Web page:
Tuesday, October 22, 2013
"Fascinating!" said a group of TV executives on a flight from New York who recognized Diane Gilman as the "Queen of Jeans" with over one million loyal "Boomer Consumers" on HSN. For the next few hours we volleyed around the idea of my own reality show about the unique advantages of being a Baby Boomer and breaking through the age barrier: I was asked, "When are you going to stop making jeans for old ladies?" I had to laugh. "Honey," I replied, "there is nothing old about making ladies feel sexy at any age." Challenge yourself to break through the preconceived ideas handed down to us as women. As if you're in your fifth, sixth, or seventh decade, you must be "an old lady." Forget it! Just like Chuck Yeager breaking the sound barrier, my mission is to break through the age barrier by redefining what's sexy for Baby Boomer women now. ( Best jeans for every age!)
Saturday, September 21, 2013
You enter through a wonderful store, Maison Midi, chalk full of retro home décor, tabletop and kitchen/dining goodies worthy of any Parisian mercantile. In the back of the store is a charming French bistro called Café Midi. The menu boasts no less than 49 different salads, each more interesting than the next, dozens of sandwiches and burgers and of course a selection of croques-monsieur--I had the tuna and avocado croque-monsieur, smothered in melted Gruyere--the ultimate French toasted cheese!
Brendan and I celebrated his birthday at another interesting store transformed into a restaurant called Laurel Hardware on Santa Monica in West Hollywood. The original hardware storefront gives way to a cool club/dining room with outdoor patio seating in the back. Highlights included the lollipop sprout salad with avocado and pumpkin seeds, the beef cheeks, so tender you could cut them with your fork, and the thin crust pizza--we had the homemade sausage with rapini and red onions--all washed down with organic cucumber vodka, fresh juiced watermelon and lime.
Sunday, August 18, 2013
I shared with my boss and dear friend Nancy Morgan, the procurer of all things unique and beautiful, that if she ever ran across these cups in her travels please pick them up--and not soon after she did indeed find a set of 6 near perfect Bascal cups.
Now I needed to do the research. It turns out that the cups were made in Italy by 2 main companies, Bascal and Sunburst. The aluminum was anodized to keep the metal from oxidizing and to keep the jewel like colors from fading. The cups were the plastic ware of the times--perfect for outdoor barbecues, picnics and camping. The most amazing thing about the cups is the amount of cold that they produce. Add a beverage and the metal creates instant condensation and a sublime icy drink.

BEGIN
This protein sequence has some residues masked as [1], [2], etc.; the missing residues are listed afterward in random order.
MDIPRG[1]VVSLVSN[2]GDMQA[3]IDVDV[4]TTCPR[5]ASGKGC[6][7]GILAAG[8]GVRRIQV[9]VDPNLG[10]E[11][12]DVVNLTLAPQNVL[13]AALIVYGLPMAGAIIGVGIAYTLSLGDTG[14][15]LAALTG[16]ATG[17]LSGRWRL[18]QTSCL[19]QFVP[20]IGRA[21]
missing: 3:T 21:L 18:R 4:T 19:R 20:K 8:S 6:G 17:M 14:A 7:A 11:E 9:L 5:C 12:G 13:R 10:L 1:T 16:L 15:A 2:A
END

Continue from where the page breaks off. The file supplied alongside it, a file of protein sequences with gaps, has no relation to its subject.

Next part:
Now, where did I remember them from? Well my mother said they belonged to my grandmother and she kept them in the camper--and that statement brought the memory right back --I could then see them in that little upper cabinet over the tiny camper stove. I remembered drinking the Hawaiian Punch. I have read on the web that they came from the grocery store--a few articles say they may have contained cottage cheese. Mom said they might have been available with Green Stamps--a popular shopping outlet at the time. So, still a little mystery there, but how wonderful to have the memory back and a set of beautiful cups as well.
Sunday, June 30, 2013
Mom and Dad came down to the San Francisco Design Center on Friday to visit me and get a tour of the Showcase and Galleria. We also went to Restoration Hardware which is truly one of the most beautiful showrooms in the city. We had a delightful lunch at Perry's--I had delicious ahi tuna poke tacos and mom's chicken/avocado BLT was very good as well. A little shopping, relaxing and off to dinner at Sodini's in North Beach. As you may know, I love the old school restaurants and Sodini's is one of my favorites in North Beach--a little slice of history started in 1907. Start with the calamari or mixed frito misto. I happily move on to my favorite dish, the fresh clams and linguine, a creamy dish of garlicky goodness. You also can't go wrong with the carbonara or tortellini and the pizzas are devine. A couple glasses of smooth Merlot doesn't hurt either. Stop for gelato down the street, Sodini's doesn't take reservations and they don't serve dessert, they just do dinner very well.
Saturday, we went down the coast, stopping at the Santa Cruz Boardwalk, enjoying a great key lime pie at lunch at The Fish Hopper on Cannery Row in Monterey, down 17 Mile Drive and into Carmel. On the way we stopped at the farmer's stands outside of Watsonville. We picked up artichokes, strawberries, grapefruits and the most amazing crisp/sweet red cherries--I am still enjoying them. I just wish great weekends like this lasted as long.
Sunday, May 26, 2013
I went to Cabo earlier this month with my friend Brendan and stayed at his parent's fractional, the Monte Cristo Estates at Sunset Beach. As usual, it is the most peaceful and relaxing week, with a little sun, a good book and lots of exploring all the delicious food around town. We have our favorites, like Lolita's, La Fonda, and the taco stand with the marinated pork that is to die for, but I have to tell you about a place I tried this year where the food was as delicious as it was beautiful--Hacienda El Coyote.